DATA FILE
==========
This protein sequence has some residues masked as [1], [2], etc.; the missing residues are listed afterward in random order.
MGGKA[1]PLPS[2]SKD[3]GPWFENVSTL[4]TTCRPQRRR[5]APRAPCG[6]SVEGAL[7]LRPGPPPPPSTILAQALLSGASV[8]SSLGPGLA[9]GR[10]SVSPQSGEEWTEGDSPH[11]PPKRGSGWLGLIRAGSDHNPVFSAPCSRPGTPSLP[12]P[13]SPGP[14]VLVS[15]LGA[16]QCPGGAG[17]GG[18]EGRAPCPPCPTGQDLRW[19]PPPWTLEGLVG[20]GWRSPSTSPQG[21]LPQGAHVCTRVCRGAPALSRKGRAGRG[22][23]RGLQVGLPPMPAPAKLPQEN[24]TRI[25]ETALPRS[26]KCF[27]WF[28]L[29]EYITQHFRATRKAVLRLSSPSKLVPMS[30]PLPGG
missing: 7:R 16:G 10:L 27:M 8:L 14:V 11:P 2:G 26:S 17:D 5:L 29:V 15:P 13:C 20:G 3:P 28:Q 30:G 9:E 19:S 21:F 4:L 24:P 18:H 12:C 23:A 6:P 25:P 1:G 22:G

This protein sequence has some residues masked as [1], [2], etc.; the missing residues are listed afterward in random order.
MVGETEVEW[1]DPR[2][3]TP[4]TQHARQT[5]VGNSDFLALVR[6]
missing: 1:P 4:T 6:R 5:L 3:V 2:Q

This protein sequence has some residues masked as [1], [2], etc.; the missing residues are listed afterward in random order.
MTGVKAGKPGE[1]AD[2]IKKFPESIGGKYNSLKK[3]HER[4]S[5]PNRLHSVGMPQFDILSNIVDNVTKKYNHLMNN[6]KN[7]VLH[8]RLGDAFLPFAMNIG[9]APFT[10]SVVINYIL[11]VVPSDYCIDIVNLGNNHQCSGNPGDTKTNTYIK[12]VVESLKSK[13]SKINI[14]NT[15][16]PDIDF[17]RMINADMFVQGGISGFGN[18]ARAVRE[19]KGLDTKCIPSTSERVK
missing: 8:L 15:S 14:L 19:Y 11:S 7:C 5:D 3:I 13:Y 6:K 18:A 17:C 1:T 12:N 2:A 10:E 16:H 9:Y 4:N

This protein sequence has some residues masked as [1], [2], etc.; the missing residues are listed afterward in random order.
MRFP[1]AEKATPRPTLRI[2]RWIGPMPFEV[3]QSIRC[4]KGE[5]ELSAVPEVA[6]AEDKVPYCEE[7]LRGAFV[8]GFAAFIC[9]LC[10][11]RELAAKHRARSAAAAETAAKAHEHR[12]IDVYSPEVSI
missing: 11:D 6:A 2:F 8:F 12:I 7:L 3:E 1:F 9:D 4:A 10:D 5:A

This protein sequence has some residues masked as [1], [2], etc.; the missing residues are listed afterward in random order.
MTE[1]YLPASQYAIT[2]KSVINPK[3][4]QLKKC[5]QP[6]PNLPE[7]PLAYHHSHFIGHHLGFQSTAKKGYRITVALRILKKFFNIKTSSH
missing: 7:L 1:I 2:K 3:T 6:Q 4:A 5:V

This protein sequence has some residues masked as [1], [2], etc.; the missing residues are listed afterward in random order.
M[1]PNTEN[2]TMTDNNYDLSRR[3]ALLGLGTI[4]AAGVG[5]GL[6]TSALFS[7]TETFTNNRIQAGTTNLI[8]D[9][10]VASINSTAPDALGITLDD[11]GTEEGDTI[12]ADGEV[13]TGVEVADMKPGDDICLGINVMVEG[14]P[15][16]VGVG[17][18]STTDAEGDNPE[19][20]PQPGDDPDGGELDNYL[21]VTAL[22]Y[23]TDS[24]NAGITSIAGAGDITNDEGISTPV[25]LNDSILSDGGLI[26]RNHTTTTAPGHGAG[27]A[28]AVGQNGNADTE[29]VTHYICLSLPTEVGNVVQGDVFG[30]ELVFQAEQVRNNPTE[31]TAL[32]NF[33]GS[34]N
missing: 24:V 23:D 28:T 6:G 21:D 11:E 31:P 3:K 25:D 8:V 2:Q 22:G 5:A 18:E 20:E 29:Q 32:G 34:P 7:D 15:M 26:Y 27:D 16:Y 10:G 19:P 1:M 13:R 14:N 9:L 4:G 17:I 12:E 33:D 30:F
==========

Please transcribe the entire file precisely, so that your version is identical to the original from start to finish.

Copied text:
This protein sequence has some residues masked as [1], [2], etc.; the missing residues are listed afterward in random order.
MGGKA[1]PLPS[2]SKD[3]GPWFENVSTL[4]TTCRPQRRR[5]APRAPCG[6]SVEGAL[7]LRPGPPPPPSTILAQALLSGASV[8]SSLGPGLA[9]GR[10]SVSPQSGEEWTEGDSPH[11]PPKRGSGWLGLIRAGSDHNPVFSAPCSRPGTPSLP[12]P[13]SPGP[14]VLVS[15]LGA[16]QCPGGAG[17]GG[18]EGRAPCPPCPTGQDLRW[19]PPPWTLEGLVG[20]GWRSPSTSPQG[21]LPQGAHVCTRVCRGAPALSRKGRAGRG[22][23]RGLQVGLPPMPAPAKLPQEN[24]TRI[25]ETALPRS[26]KCF[27]WF[28]L[29]EYITQHFRATRKAVLRLSSPSKLVPMS[30]PLPGG
missing: 7:R 16:G 10:L 27:M 8:L 14:V 11:P 2:G 26:S 17:D 5:L 29:V 15:P 13:C 20:G 3:P 28:Q 30:G 9:E 19:S 21:F 4:L 24:P 18:H 12:C 23:A 6:P 25:P 1:G 22:G

This protein sequence has some residues masked as [1], [2], etc.; the missing residues are listed afterward in random order.
MVGETEVEW[1]DPR[2][3]TP[4]TQHARQT[5]VGNSDFLALVR[6]
missing: 1:P 4:T 6:R 5:L 3:V 2:Q

This protein sequence has some residues masked as [1], [2], etc.; the missing residues are listed afterward in random order.
MTGVKAGKPGE[1]AD[2]IKKFPESIGGKYNSLKK[3]HER[4]S[5]PNRLHSVGMPQFDILSNIVDNVTKKYNHLMNN[6]KN[7]VLH[8]RLGDAFLPFAMNIG[9]APFT[10]SVVINYIL[11]VVPSDYCIDIVNLGNNHQCSGNPGDTKTNTYIK[12]VVESLKSK[13]SKINI[14]NT[15][16]PDIDF[17]RMINADMFVQGGISGFGN[18]ARAVRE[19]KGLDTKCIPSTSERVK
missing: 8:L 15:S 14:L 19:Y 11:S 7:C 5:D 3:I 13:Y 6:K 18:A 17:C 1:T 12:N 2:A 10:E 16:H 9:Y 4:N

This protein sequence has some residues masked as [1], [2], etc.; the missing residues are listed afterward in random order.
MRFP[1]AEKATPRPTLRI[2]RWIGPMPFEV[3]QSIRC[4]KGE[5]ELSAVPEVA[6]AEDKVPYCEE[7]LRGAFV[8]GFAAFIC[9]LC[10][11]RELAAKHRARSAAAAETAAKAHEHR[12]IDVYSPEVSI
missing: 11:D 6:A 2:F 8:F 12:I 7:L 3:E 1:F 9:D 4:A 10:D 5:A

This protein sequence has some residues masked as [1], [2], etc.; the missing residues are listed afterward in random order.
MTE[1]YLPASQYAIT[2]KSVINPK[3][4]QLKKC[5]QP[6]PNLPE[7]PLAYHHSHFIGHHLGFQSTAKKGYRITVALRILKKFFNIKTSSH
missing: 7:L 1:I 2:K 3:T 6:Q 4:A 5:V

This protein sequence has some residues masked as [1], [2], etc.; the missing residues are listed afterward in random order.
M[1]PNTEN[2]TMTDNNYDLSRR[3]ALLGLGTI[4]AAGVG[5]GL[6]TSALFS[7]TETFTNNRIQAGTTNLI[8]D[9][10]VASINSTAPDALGITLDD[11]GTEEGDTI[12]ADGEV[13]TGVEVADMKPGDDICLGINVMVEG[14]P[15][16]VGVG[17][18]STTDAEGDNPE[19][20]PQPGDDPDGGELDNYL[21]VTAL[22]Y[23]TDS[24]NAGITSIAGAGDITNDEGISTPV[25]LNDSILSDGGLI[26]RNHTTTTAPGHGAG[27]A[28]AVGQNGNADTE[29]VTHYICLSLPTEVGNVVQGDVFG[30]ELVFQAEQVRNNPTE[31]TAL[32]NF[33]GS[34]N
missing: 24:V 23:D 28:T 6:G 21:D 11:E 31:P 3:K 25:D 8:V 2:Q 22:G 5:A 18:E 20:E 29:Q 32:G 34:P 7:D 15:M 26:Y 27:D 16:Y 10:G 19:P 1:M 13:R 14:N 9:L 4:G 17:I 12:E 33:D 30:F